This week on NOW:
Since the release of the Abu Ghraib prison abuse photos, speculation has arisen as to whether the administration knew about or even sanctioned the use of torture. Does the President’s new kind of war mean a new set of rules are in order to fight terror? David Brancaccio talks to Scott Horton, President of the International League for Human Rights. Horton will discuss the legal basis for the global war on terror and the U.S. government classified memo that puts forth what NEWSWEEK described as "a legal framework to justify a secret system of detention and interrogation that sidesteps the historical safeguards of the Geneva Convention."
The vast majority of women behind bars in the U.S. are non-violent offenders who committed crimes to feed drug addiction. Experts say that without successful treatment for substance abuse and training for re-entry into society, the odds are they will return to prison. In New York City a unique program, Project Greenhope, has helped thousands of women by working to heal their addictions and by giving them the tools they need to reclaim their lives. Remarkably, 70 percent of Project Greenhope’s women complete the program, compared to a 70 percent drop out rate for similar treatment facilities. What does Project Greenhope’s success mean for a criminal justice system that stresses punishment not rehabilitation? NOW profiles this extraordinary program and explores how it might hold a key for a costly and bulging corrections system that some believe is in crisis.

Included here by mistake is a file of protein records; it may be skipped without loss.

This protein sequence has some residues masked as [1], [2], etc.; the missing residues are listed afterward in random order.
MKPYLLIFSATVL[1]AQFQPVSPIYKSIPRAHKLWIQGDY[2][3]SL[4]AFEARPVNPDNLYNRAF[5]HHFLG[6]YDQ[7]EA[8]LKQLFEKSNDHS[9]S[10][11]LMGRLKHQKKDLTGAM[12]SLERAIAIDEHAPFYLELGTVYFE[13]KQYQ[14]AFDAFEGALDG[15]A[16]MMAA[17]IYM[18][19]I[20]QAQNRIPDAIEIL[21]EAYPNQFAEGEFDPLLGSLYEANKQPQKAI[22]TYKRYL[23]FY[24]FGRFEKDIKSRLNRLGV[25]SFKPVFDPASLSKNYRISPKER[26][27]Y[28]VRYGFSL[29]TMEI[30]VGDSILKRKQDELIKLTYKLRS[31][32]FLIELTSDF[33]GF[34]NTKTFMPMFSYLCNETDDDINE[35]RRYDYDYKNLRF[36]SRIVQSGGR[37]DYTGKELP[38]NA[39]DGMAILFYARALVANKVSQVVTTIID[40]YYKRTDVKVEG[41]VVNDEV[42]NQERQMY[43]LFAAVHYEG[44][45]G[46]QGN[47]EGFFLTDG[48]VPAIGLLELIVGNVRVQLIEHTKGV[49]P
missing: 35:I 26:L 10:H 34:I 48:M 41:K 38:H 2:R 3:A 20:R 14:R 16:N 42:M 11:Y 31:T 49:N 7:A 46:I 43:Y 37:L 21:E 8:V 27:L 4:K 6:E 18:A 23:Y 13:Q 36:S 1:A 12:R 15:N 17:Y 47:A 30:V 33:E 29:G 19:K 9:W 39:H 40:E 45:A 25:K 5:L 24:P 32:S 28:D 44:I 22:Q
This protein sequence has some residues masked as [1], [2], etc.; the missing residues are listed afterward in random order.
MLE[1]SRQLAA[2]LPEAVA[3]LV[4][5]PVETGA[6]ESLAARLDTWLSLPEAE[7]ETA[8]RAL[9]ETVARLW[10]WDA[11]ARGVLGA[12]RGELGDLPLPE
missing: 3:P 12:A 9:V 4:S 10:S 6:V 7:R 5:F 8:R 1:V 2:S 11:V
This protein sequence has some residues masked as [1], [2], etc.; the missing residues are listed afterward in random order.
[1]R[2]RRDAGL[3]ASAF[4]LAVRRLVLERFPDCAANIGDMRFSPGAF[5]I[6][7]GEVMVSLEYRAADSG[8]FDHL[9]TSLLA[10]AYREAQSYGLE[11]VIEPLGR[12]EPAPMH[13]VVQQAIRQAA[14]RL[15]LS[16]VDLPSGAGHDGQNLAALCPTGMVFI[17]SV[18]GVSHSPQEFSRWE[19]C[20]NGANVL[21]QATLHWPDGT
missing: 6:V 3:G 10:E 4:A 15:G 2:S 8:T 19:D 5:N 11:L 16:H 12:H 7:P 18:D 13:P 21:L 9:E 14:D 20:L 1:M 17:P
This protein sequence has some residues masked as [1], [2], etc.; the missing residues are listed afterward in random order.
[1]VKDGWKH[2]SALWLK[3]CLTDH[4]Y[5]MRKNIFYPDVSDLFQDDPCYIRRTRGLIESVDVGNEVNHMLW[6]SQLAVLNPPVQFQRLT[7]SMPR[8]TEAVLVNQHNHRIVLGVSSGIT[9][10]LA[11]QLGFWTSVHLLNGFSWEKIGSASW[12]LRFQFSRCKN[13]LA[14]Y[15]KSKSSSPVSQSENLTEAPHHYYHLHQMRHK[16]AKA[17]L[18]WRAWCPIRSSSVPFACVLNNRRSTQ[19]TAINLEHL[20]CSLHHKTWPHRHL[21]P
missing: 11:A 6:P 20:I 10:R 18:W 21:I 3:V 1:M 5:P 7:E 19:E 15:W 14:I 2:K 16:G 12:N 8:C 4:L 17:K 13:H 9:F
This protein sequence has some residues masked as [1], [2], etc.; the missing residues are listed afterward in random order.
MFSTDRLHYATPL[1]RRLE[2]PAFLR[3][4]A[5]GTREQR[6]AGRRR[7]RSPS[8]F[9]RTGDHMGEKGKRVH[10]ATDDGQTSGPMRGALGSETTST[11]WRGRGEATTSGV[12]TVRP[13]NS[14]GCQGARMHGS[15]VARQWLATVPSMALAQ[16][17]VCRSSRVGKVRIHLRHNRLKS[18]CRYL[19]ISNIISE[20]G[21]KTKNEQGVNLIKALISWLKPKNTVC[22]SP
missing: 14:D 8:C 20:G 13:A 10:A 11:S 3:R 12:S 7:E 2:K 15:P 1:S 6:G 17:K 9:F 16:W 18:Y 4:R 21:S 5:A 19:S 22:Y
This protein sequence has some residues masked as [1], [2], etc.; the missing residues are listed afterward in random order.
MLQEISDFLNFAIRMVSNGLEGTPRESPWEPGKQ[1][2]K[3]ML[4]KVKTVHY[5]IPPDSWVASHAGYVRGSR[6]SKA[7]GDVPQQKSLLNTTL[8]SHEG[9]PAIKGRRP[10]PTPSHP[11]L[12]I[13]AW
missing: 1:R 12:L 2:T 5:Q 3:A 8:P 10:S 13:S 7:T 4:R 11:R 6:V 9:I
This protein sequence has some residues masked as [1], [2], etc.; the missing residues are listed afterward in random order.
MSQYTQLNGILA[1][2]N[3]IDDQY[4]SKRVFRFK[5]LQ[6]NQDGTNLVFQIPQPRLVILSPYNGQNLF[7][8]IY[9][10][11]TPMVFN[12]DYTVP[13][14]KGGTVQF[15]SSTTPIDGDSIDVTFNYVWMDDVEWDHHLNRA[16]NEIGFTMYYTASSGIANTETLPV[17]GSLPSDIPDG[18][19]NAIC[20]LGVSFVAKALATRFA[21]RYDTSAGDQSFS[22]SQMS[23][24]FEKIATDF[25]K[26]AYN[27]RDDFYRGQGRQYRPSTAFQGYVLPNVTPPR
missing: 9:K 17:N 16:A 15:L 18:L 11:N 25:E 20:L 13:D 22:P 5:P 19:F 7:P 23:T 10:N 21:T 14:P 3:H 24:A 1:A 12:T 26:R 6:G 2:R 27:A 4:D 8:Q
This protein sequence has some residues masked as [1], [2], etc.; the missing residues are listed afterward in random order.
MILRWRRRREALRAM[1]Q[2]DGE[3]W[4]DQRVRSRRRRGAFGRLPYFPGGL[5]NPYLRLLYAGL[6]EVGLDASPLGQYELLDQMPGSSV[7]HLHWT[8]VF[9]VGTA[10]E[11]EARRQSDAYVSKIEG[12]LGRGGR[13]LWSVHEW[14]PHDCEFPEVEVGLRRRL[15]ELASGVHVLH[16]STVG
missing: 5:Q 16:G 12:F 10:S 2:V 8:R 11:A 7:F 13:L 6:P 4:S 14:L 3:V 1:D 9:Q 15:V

Bill Moyers talks with WALL STREET JOURNAL editorial page editor Paul Gigot, to discuss the news beyond the headlines. With more than 20 years at the WSJ, Gigot won the Overseas Press Club award for his reporting on the Philippines as Asia Correspondent and the Pulitzer Prize for commentary for his Washington column POTOMAC WATCH.